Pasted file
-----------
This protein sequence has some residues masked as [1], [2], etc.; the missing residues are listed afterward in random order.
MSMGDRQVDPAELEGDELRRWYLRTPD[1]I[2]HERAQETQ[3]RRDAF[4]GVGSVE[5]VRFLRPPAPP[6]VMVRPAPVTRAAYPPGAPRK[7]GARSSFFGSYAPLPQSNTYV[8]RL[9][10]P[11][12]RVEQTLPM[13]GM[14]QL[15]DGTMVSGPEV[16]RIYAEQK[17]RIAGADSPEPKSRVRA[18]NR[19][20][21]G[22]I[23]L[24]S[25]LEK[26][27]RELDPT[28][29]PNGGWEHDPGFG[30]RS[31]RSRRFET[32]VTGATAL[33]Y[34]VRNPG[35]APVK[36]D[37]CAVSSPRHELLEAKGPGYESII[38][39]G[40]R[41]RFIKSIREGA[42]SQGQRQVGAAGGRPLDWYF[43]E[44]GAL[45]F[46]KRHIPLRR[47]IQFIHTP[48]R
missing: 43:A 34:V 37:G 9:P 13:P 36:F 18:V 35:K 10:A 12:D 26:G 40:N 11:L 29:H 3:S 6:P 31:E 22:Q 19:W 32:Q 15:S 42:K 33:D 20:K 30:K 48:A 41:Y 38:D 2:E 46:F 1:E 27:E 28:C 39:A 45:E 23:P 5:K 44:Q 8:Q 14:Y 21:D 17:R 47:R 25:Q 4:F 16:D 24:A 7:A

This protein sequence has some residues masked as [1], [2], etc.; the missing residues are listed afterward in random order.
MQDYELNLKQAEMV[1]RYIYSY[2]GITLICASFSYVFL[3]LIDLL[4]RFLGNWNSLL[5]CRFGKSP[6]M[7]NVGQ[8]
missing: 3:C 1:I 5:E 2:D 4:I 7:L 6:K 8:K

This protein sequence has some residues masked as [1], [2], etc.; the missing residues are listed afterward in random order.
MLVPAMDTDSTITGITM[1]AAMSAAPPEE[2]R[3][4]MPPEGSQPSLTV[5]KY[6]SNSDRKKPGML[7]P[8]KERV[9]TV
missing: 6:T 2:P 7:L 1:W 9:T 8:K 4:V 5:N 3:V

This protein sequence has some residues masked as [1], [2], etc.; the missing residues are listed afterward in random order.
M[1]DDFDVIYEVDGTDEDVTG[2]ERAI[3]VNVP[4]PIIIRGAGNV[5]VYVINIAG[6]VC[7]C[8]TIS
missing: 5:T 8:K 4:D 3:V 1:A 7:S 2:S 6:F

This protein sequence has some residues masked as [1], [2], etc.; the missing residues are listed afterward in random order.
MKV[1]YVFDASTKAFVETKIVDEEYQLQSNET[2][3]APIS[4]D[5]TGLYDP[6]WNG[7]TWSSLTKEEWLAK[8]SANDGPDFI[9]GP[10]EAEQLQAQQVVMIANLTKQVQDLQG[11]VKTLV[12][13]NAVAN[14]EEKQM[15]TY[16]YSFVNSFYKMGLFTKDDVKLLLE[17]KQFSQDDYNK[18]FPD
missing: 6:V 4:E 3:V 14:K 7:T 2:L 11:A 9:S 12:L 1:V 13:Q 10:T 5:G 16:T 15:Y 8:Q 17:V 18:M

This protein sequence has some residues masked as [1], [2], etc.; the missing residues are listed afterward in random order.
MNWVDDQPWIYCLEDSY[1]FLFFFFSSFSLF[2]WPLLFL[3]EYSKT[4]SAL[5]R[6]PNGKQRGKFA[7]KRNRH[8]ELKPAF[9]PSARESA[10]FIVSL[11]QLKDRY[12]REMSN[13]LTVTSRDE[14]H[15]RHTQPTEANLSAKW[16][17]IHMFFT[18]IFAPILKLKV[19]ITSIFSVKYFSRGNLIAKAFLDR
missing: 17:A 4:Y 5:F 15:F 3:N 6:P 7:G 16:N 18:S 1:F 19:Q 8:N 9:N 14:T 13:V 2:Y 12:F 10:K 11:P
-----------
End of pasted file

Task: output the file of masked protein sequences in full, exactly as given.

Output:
This protein sequence has some residues masked as [1], [2], etc.; the missing residues are listed afterward in random order.
MSMGDRQVDPAELEGDELRRWYLRTPD[1]I[2]HERAQETQ[3]RRDAF[4]GVGSVE[5]VRFLRPPAPP[6]VMVRPAPVTRAAYPPGAPRK[7]GARSSFFGSYAPLPQSNTYV[8]RL[9][10]P[11][12]RVEQTLPM[13]GM[14]QL[15]DGTMVSGPEV[16]RIYAEQK[17]RIAGADSPEPKSRVRA[18]NR[19][20][21]G[22]I[23]L[24]S[25]LEK[26][27]RELDPT[28][29]PNGGWEHDPGFG[30]RS[31]RSRRFET[32]VTGATAL[33]Y[34]VRNPG[35]APVK[36]D[37]CAVSSPRHELLEAKGPGYESII[38][39]G[40]R[41]RFIKSIREGA[42]SQGQRQVGAAGGRPLDWYF[43]E[44]GAL[45]F[46]KRHIPLRR[47]IQFIHTP[48]R
missing: 43:A 34:V 37:G 9:P 13:P 36:F 18:V 35:K 10:A 12:D 26:G 40:N 11:L 29:H 3:S 6:P 31:E 22:Q 19:W 32:Q 15:S 42:K 33:D 20:K 30:K 48:A 41:Y 38:D 2:E 46:F 1:E 27:E 28:C 39:A 45:E 23:P 5:K 44:Q 8:Q 14:Y 21:D 17:R 47:R 25:Q 4:F 16:D 24:A 7:A

This protein sequence has some residues masked as [1], [2], etc.; the missing residues are listed afterward in random order.
MQDYELNLKQAEMV[1]RYIYSY[2]GITLICASFSYVFL[3]LIDLL[4]RFLGNWNSLL[5]CRFGKSP[6]M[7]NVGQ[8]
missing: 3:C 1:I 5:E 2:D 4:I 7:L 6:K 8:K

This protein sequence has some residues masked as [1], [2], etc.; the missing residues are listed afterward in random order.
MLVPAMDTDSTITGITM[1]AAMSAAPPEE[2]R[3][4]MPPEGSQPSLTV[5]KY[6]SNSDRKKPGML[7]P[8]KERV[9]TV
missing: 6:T 2:P 7:L 1:W 9:T 8:K 4:V 5:N 3:V

This protein sequence has some residues masked as [1], [2], etc.; the missing residues are listed afterward in random order.
M[1]DDFDVIYEVDGTDEDVTG[2]ERAI[3]VNVP[4]PIIIRGAGNV[5]VYVINIAG[6]VC[7]C[8]TIS
missing: 5:T 8:K 4:D 3:V 1:A 7:S 2:S 6:F

This protein sequence has some residues masked as [1], [2], etc.; the missing residues are listed afterward in random order.
MKV[1]YVFDASTKAFVETKIVDEEYQLQSNET[2][3]APIS[4]D[5]TGLYDP[6]WNG[7]TWSSLTKEEWLAK[8]SANDGPDFI[9]GP[10]EAEQLQAQQVVMIANLTKQVQDLQG[11]VKTLV[12][13]NAVAN[14]EEKQM[15]TY[16]YSFVNSFYKMGLFTKDDVKLLLE[17]KQFSQDDYNK[18]FPD
missing: 6:V 4:E 3:V 14:K 7:T 2:L 11:A 9:S 12:L 1:V 13:Q 10:T 5:G 16:T 15:Y 8:Q 17:V 18:M

This protein sequence has some residues masked as [1], [2], etc.; the missing residues are listed afterward in random order.
MNWVDDQPWIYCLEDSY[1]FLFFFFSSFSLF[2]WPLLFL[3]EYSKT[4]SAL[5]R[6]PNGKQRGKFA[7]KRNRH[8]ELKPAF[9]PSARESA[10]FIVSL[11]QLKDRY[12]REMSN[13]LTVTSRDE[14]H[15]RHTQPTEANLSAKW[16][17]IHMFFT[18]IFAPILKLKV[19]ITSIFSVKYFSRGNLIAKAFLDR
missing: 17:A 4:Y 5:F 15:F 3:N 6:P 7:G 16:N 18:S 1:F 19:Q 8:N 9:N 14:T 13:V 2:Y 12:F 10:K 11:P